The Senate on Wednesday, called on the President, Major General Muhammadu Buhari ( retd.), to, as a matter of urgency, take over and resuscitate NNS ARADU, which is the largest ship on the fleet of the Nigerian Navy.
Federal Government would require the sum of $200m to either refit it or $700m to replace the Nigerian Navy Flagship ARADU that is presently grounded.
The red chamber also called for a stakeholders’ roundtable forum which would include, the Nigerian Ports Authority, the Nigerian Maritime Administration and Safety Agency, the Nigerian National Petroleum Corporation, Nigerian Customs and Excise, and the Nigerian Immigration Services.
The Senate said the forum would fashion out a funding regime to facilitate the refitting and refurbishing of the Navy flagship in servicing Nigeria’s maritime domain.
The upper chamber passed the resolution sequel to a motion considered at plenary.
The motion was sponsored by Senator George Sekibo (Rivers East), and co-sponsored by 14 other lawmakers.
Sekibo, said that the Nigerian Navy flagship, NNS ARADU, is one of the first of the MEKO 360 general-purpose frigates built by one of the biggest shipbuilders in Germany and commissioned on February 22, 1982.
He said NNS ARADU is also the largest ship in the Nigerian Navy fleet with a length of 125.6-metres (412 ft l inch) and as a general-purpose frigate.
He added that the capabilities of the Frigate ensured the Nigerian Navy continued to reach out to blue waters with the appropriate ships in terms of firepower, extended operational range and enhanced surveillance capability.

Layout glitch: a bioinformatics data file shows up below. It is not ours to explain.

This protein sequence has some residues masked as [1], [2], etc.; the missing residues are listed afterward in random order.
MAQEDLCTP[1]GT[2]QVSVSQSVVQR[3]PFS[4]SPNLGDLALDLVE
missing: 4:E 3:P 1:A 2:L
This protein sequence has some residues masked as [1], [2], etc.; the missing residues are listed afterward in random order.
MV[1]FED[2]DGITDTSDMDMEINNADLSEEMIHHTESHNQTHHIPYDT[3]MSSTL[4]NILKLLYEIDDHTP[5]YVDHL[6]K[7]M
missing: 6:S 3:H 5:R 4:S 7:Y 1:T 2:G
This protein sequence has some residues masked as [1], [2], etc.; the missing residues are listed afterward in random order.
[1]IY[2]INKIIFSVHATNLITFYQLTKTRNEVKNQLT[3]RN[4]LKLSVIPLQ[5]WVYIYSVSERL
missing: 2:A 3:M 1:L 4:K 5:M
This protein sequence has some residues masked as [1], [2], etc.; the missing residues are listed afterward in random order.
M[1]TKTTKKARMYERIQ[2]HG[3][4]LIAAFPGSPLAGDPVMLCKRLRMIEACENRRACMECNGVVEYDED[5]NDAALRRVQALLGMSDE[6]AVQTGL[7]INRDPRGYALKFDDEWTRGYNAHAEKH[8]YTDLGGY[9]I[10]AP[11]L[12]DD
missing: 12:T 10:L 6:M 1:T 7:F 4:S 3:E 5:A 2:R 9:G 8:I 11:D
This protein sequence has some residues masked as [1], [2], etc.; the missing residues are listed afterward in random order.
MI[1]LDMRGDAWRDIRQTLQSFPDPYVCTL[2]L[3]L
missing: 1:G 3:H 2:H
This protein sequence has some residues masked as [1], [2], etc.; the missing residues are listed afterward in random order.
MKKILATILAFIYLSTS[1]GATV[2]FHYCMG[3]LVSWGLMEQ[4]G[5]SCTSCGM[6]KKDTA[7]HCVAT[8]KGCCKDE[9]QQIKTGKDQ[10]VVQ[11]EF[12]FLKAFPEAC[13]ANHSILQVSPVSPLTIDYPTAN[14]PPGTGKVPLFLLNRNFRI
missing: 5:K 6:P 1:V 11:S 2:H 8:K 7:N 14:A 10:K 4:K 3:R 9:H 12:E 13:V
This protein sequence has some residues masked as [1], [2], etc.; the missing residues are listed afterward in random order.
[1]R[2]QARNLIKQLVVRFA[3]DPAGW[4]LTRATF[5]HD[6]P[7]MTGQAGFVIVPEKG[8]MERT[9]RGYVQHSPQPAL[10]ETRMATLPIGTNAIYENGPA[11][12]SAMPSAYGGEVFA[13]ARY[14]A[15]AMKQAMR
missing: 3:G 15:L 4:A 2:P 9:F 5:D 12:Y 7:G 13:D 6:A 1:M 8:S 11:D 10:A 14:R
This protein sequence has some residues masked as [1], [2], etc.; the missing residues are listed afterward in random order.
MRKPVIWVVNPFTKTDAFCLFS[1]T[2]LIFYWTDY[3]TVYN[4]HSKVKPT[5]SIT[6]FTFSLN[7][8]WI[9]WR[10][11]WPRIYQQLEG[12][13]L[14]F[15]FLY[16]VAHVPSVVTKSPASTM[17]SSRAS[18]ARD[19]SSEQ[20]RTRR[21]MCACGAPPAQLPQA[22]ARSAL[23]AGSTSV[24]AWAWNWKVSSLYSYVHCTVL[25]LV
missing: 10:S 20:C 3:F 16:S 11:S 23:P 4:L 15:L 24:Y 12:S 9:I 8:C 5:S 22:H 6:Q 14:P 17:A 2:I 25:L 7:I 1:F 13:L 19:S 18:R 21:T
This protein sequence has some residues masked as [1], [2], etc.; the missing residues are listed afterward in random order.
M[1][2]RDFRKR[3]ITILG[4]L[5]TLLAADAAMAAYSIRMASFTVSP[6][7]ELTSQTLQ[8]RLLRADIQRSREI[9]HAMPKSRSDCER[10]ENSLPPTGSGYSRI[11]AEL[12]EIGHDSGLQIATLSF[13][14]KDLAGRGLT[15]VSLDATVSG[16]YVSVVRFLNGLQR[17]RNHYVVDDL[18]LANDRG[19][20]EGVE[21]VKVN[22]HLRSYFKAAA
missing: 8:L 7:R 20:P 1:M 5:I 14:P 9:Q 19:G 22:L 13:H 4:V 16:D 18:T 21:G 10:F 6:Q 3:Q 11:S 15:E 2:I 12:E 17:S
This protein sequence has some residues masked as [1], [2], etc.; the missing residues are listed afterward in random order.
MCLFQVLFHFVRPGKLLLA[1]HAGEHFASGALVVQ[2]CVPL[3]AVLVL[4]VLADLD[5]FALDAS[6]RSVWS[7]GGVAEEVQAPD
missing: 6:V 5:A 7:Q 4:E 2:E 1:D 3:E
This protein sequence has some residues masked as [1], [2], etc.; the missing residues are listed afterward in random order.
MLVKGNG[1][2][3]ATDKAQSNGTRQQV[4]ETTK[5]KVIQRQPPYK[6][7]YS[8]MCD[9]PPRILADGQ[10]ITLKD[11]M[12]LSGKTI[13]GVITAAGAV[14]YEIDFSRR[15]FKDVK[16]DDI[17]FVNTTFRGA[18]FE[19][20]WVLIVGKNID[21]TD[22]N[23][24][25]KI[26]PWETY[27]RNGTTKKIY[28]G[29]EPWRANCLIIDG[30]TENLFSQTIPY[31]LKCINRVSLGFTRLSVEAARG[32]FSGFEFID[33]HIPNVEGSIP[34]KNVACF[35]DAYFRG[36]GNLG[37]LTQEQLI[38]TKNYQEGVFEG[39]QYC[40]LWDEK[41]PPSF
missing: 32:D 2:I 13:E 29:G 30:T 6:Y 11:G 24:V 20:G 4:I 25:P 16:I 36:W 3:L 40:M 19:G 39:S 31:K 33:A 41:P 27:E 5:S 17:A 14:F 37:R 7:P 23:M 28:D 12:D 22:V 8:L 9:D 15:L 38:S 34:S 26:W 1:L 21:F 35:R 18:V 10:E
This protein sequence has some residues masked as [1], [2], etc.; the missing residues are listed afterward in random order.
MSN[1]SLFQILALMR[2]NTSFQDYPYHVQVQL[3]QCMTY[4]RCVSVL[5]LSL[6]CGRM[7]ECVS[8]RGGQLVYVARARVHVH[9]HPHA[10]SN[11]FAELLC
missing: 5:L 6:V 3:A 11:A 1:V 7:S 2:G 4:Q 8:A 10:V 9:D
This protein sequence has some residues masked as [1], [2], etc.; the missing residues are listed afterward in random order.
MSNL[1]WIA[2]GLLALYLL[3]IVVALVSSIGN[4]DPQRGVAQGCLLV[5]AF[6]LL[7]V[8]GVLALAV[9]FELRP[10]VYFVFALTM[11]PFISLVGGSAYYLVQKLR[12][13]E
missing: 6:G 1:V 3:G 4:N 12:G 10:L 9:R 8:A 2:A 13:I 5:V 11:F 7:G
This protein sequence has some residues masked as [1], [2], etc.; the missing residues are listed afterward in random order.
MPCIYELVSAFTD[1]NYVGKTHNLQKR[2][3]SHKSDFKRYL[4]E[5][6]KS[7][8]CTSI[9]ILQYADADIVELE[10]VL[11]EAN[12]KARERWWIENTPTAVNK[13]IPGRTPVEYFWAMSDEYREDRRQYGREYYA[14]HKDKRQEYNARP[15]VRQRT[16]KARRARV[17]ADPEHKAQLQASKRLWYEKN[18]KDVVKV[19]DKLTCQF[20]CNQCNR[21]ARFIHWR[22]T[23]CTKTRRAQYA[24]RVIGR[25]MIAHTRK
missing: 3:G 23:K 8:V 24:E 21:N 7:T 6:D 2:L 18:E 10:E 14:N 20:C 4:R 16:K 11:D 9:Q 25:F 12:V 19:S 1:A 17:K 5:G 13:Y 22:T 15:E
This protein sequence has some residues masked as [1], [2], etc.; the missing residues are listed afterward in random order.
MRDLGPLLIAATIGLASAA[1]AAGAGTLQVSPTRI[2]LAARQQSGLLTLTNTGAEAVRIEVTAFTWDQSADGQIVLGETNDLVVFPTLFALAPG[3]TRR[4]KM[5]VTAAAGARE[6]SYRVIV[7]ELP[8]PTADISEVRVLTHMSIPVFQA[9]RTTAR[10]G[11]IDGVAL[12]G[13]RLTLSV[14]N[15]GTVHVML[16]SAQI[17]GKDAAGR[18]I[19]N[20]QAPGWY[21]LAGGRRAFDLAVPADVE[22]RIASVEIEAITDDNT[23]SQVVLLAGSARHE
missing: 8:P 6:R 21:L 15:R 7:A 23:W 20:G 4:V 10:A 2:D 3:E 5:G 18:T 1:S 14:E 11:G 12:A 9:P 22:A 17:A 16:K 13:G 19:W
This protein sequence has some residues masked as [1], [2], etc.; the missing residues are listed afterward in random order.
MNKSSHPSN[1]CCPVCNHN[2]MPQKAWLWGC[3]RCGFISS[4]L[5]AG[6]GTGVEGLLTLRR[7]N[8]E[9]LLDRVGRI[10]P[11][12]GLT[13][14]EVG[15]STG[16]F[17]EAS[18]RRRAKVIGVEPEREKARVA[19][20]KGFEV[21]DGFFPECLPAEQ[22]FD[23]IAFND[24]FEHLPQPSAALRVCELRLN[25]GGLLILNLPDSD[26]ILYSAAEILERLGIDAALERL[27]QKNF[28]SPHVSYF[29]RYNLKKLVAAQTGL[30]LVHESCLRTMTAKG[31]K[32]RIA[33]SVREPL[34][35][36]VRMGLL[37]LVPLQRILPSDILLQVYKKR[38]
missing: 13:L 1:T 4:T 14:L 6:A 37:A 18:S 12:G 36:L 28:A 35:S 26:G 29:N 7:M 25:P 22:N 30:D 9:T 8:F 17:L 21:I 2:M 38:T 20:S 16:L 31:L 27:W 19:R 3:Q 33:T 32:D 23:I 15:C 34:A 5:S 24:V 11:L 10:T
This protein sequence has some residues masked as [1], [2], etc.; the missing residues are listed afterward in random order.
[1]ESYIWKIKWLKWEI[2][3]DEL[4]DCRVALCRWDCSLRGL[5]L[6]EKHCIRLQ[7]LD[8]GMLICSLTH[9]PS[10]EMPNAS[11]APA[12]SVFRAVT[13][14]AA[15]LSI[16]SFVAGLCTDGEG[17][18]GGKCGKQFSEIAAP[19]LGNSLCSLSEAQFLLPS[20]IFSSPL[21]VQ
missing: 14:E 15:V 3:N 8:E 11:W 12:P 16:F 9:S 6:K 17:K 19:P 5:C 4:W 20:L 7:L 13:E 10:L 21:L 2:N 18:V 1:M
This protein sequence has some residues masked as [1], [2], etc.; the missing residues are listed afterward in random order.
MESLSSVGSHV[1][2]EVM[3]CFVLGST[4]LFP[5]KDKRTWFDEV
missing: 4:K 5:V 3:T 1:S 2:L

The lawmaker noted that since NNS ARADU entered the Nigerian Navy service, “she has taken part in major naval exercises, fleet reviews and diplomatic cruises.”
Sekibo said, “She played a prominent part in ‘Operation Seadog’ in 1985 and Operation Odion in 1987.
“She has also undertaken extensive diplomatic visits to countries like Gabon, Congo, Zaire, Equatorial Guinea and many European countries;
“She participated in joint exercises with visiting ships of the German, Indian, French and the Brazilian navies.”
He recalled that in 1987, barely five years after the commissioning, NNS ARADU ran aground twice and was involved in a major collision and underwent a significant local refit in 1991 at the Nigerian Navy Dockyard, Wilmot Point, Lagos.
Sekibo further stated that in 1997, the ship sailed to Monrovia, Liberia “where she participated in ECOMOG Operation for over six months and steamed back to Lagos with her engines despite losing one generator.”